During any school year, teachers – and later parents – may realize a child is just angry. A single outburst doesn’t make an “angry child” but, left unchecked, anger does signal a problem.
What underlies the symptoms? Usually there’s some unmet need, a trigger emotion like jealousy or worry, an injustice, or an irrational thought that makes perfect sense to the child but only feeds his or her anger. Usually, it’s something close to home – or the classroom.
Anger’s often the root of bullying: Both the bully and the victim are filled with emotional triggers. Teasing is common in any school setting, but teachers, school administrators and parents should be alert for too much or when the content is cruel. The teaser usually feels good, at least momentarily – which could be an unmet need. It’s important to get to the issue before it worsens.
All kids should be taught strategies to deal with difficult people. A child could laugh off a snide remark, to disarm a teaser – or simply ignore it or walk away. A bully feels powerful when another person gets angry; if you don’t let it show, it doesn’t work, and the bully may back off. When it gets out of hand, however, school staff or parents must intervene.
This isn’t a fun exercise. But if parents truly want to help their child, they must take a hard look at their home circumstances to rule out any causes.
Murphy has identified four types of families who even unwittingly add to a child’s anger at times:
- Families which struggle with grief, financial distress, marital strife, a parent’s addiction, mental illness or other struggles
- Indulging families that shower children with everything (making the child expect even more)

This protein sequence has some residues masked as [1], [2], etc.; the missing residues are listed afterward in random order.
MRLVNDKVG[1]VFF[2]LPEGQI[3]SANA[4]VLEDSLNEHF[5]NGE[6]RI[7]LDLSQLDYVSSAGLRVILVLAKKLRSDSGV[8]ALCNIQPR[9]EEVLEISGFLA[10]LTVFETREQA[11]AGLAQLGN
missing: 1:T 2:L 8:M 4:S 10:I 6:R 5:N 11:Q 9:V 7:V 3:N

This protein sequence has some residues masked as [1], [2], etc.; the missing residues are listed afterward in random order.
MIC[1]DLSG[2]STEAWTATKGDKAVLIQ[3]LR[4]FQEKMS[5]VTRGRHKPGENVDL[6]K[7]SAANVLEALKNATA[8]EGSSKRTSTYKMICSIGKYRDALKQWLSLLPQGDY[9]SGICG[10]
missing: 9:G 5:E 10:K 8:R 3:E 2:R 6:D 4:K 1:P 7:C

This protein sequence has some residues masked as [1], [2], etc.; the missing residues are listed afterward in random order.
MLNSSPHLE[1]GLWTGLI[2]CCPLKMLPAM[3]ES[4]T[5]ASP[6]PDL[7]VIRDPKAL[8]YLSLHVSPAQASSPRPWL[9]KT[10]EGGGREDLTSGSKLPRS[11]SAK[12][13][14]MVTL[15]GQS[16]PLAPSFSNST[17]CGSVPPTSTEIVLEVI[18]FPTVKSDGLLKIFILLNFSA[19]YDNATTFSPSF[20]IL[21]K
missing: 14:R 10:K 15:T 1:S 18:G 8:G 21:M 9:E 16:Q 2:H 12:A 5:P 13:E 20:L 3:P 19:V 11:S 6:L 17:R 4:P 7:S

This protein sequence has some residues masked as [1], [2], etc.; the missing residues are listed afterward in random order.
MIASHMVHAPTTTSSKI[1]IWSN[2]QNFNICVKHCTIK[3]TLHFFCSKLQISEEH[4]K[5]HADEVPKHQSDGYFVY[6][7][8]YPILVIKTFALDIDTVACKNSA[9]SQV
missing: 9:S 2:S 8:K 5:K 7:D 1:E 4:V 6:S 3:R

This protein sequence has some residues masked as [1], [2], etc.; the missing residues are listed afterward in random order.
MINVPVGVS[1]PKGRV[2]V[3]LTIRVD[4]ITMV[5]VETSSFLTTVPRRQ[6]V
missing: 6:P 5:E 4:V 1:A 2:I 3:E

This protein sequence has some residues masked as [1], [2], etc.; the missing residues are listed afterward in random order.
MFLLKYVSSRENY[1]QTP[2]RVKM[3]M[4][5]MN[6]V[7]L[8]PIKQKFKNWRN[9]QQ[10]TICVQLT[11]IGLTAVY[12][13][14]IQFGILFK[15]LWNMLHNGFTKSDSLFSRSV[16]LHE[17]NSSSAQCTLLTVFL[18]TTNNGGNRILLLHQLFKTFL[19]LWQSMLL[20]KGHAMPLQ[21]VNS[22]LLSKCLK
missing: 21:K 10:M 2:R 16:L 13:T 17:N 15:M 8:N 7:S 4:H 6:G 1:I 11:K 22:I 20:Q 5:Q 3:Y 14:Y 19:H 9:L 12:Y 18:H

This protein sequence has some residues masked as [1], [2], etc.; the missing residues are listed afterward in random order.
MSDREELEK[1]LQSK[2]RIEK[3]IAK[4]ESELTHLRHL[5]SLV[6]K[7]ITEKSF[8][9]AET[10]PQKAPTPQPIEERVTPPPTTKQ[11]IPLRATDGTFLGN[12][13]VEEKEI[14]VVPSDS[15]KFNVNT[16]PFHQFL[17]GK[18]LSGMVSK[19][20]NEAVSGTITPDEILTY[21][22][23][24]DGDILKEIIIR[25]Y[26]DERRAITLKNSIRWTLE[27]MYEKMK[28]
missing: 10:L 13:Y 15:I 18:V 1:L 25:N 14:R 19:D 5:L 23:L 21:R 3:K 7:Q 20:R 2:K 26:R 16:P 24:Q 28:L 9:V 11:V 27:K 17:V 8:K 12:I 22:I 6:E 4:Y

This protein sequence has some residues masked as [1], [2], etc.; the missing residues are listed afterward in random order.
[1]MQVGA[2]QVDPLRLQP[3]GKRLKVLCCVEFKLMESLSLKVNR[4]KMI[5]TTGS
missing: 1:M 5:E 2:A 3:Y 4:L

- Families where anger is the voice of power and control, and kids may learn that pushing, shoving or hitting solves problems
- Frantic families where parents discipline via cell phone or eat on the fly – i.e., constructive communication is low.
For school staff, such topics might be tackled face-to-face in a parent-teacher conference. If a kid comes to school without homework or his lunch, for instance, it might be this child is saddled with too many after-school activities. Simply stating the problem and inquiring when the child does his homework might be enough to get mom or dad talking about family routines.
If there’s a crisis at home, it’s certainly hard for kids to focus on schoolwork and good behavior. So often, we think of depression symptoms like lethargy, sadness and loss of appetite or interest in play. But irritation is another sign. Parents should consider visiting their pediatrician or inquiring about counseling for the child.
There are many causes of childhood depression, from trauma to biological cause to learned helplessness or recent changes (even a “happy” event like moving or a parent’s remarriage can play a roll). Appropriate intervention can turn a sad, angry child into a cheerful and polite child once again. Ignoring or avoiding the issue could have harmful, even fatal, results.
Finally, adults need to watch their behavior. A teacher who yells may incite students to yell at one another. The same holds for parents. Taking a deep breath, counting to three (or 10) before reacting helps you see it more clearly and avoid reactions you may regret.
In The Angry Child, Murphy outlines the stages of anger for parents and educators: the buildup, the spark, the explosion and the aftermath. The explosion tends to get all the focus, while the aftermath is overlooked. But it’s at this stage that underlying problems can be identified – and avoided.
Once things calm down, ask, “What went wrong here and how could we have solved it differently?” Watch for teachable moments, apologize, forgive. And be mindful of subtle meanness or passive-aggressiveness. Awareness is the first key to turning things around for angry kids in school.
This post was originally published in 2010 and has been updated for 2016.